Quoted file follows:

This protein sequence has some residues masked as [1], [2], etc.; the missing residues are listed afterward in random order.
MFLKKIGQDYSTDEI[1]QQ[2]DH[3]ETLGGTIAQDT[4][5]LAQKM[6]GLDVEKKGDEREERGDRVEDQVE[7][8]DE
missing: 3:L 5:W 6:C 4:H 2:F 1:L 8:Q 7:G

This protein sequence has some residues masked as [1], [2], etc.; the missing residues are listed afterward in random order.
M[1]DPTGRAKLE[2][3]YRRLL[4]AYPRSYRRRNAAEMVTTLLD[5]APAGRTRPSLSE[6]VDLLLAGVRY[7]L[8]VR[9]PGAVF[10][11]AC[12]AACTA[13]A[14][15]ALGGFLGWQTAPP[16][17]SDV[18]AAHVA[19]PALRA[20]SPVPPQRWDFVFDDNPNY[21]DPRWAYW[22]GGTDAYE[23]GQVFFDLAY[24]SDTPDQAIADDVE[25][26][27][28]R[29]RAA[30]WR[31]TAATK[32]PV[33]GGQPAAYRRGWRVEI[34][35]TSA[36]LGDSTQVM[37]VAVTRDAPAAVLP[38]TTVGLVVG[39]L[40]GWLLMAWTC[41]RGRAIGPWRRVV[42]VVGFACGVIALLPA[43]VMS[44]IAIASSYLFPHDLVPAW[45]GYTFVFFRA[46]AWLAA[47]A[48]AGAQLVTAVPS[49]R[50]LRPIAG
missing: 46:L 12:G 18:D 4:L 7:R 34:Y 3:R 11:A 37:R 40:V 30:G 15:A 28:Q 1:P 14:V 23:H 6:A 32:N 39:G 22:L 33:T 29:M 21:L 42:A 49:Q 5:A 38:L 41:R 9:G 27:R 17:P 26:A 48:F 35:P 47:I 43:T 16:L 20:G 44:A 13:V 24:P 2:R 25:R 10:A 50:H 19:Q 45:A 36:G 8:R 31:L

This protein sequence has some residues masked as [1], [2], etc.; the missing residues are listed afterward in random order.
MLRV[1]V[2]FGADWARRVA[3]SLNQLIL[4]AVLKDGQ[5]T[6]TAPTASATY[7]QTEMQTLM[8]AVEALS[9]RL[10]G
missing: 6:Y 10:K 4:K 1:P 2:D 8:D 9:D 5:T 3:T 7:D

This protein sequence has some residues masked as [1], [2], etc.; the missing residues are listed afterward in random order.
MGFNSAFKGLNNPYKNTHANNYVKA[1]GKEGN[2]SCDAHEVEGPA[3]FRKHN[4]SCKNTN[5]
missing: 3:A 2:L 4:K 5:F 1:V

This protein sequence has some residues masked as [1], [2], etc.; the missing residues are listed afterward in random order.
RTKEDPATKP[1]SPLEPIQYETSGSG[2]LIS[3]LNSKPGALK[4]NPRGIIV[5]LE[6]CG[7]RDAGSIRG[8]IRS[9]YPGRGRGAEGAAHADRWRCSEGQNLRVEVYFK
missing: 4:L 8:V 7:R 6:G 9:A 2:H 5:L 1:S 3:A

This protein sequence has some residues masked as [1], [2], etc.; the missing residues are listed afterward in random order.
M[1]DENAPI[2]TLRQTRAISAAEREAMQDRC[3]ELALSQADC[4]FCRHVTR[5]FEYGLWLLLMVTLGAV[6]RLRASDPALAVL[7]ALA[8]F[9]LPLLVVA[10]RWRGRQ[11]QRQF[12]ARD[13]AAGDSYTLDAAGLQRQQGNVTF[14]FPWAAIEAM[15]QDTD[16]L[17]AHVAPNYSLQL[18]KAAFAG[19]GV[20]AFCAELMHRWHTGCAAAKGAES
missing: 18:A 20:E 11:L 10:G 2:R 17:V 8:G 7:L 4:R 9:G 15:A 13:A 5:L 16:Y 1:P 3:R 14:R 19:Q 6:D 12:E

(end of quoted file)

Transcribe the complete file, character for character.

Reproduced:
This protein sequence has some residues masked as [1], [2], etc.; the missing residues are listed afterward in random order.
MFLKKIGQDYSTDEI[1]QQ[2]DH[3]ETLGGTIAQDT[4][5]LAQKM[6]GLDVEKKGDEREERGDRVEDQVE[7][8]DE
missing: 3:L 5:W 6:C 4:H 2:F 1:L 8:Q 7:G

This protein sequence has some residues masked as [1], [2], etc.; the missing residues are listed afterward in random order.
M[1]DPTGRAKLE[2][3]YRRLL[4]AYPRSYRRRNAAEMVTTLLD[5]APAGRTRPSLSE[6]VDLLLAGVRY[7]L[8]VR[9]PGAVF[10][11]AC[12]AACTA[13]A[14][15]ALGGFLGWQTAPP[16][17]SDV[18]AAHVA[19]PALRA[20]SPVPPQRWDFVFDDNPNY[21]DPRWAYW[22]GGTDAYE[23]GQVFFDLAY[24]SDTPDQAIADDVE[25][26][27][28]R[29]RAA[30]WR[31]TAATK[32]PV[33]GGQPAAYRRGWRVEI[34][35]TSA[36]LGDSTQVM[37]VAVTRDAPAAVLP[38]TTVGLVVG[39]L[40]GWLLMAWTC[41]RGRAIGPWRRVV[42]VVGFACGVIALLPA[43]VMS[44]IAIASSYLFPHDLVPAW[45]GYTFVFFRA[46]AWLAA[47]A[48]AGAQLVTAVPS[49]R[50]LRPIAG
missing: 46:L 12:G 18:D 4:L 7:R 34:Y 3:R 11:A 37:R 40:V 30:G 15:A 28:Q 1:P 14:V 23:H 6:A 32:N 39:G 22:L 33:T 29:M 21:L 42:A 49:Q 5:A 38:L 41:R 9:G 27:R 17:P 26:A 48:F 35:P 47:I 43:T 16:L 20:G 44:A 13:V 24:P 2:R 25:R 10:A 50:H 19:Q 45:A 36:G 8:R 31:L

This protein sequence has some residues masked as [1], [2], etc.; the missing residues are listed afterward in random order.
MLRV[1]V[2]FGADWARRVA[3]SLNQLIL[4]AVLKDGQ[5]T[6]TAPTASATY[7]QTEMQTLM[8]AVEALS[9]RL[10]G
missing: 6:Y 10:K 4:K 1:P 2:D 8:D 9:D 5:T 3:T 7:D

This protein sequence has some residues masked as [1], [2], etc.; the missing residues are listed afterward in random order.
MGFNSAFKGLNNPYKNTHANNYVKA[1]GKEGN[2]SCDAHEVEGPA[3]FRKHN[4]SCKNTN[5]
missing: 3:A 2:L 4:K 5:F 1:V

This protein sequence has some residues masked as [1], [2], etc.; the missing residues are listed afterward in random order.
RTKEDPATKP[1]SPLEPIQYETSGSG[2]LIS[3]LNSKPGALK[4]NPRGIIV[5]LE[6]CG[7]RDAGSIRG[8]IRS[9]YPGRGRGAEGAAHADRWRCSEGQNLRVEVYFK
missing: 4:L 8:V 7:R 6:G 9:A 2:H 5:L 1:S 3:A

This protein sequence has some residues masked as [1], [2], etc.; the missing residues are listed afterward in random order.
M[1]DENAPI[2]TLRQTRAISAAEREAMQDRC[3]ELALSQADC[4]FCRHVTR[5]FEYGLWLLLMVTLGAV[6]RLRASDPALAVL[7]ALA[8]F[9]LPLLVVA[10]RWRGRQ[11]QRQF[12]ARD[13]AAGDSYTLDAAGLQRQQGNVTF[14]FPWAAIEAM[15]QDTD[16]L[17]AHVAPNYSLQL[18]KAAFAG[19]GV[20]AFCAELMHRWHTGCAAAKGAES
missing: 18:A 20:E 11:L 10:G 2:R 17:V 8:G 7:L 4:R 9:G 15:A 13:A 5:L 16:Y 1:P 3:R 14:R 19:Q 6:D 12:E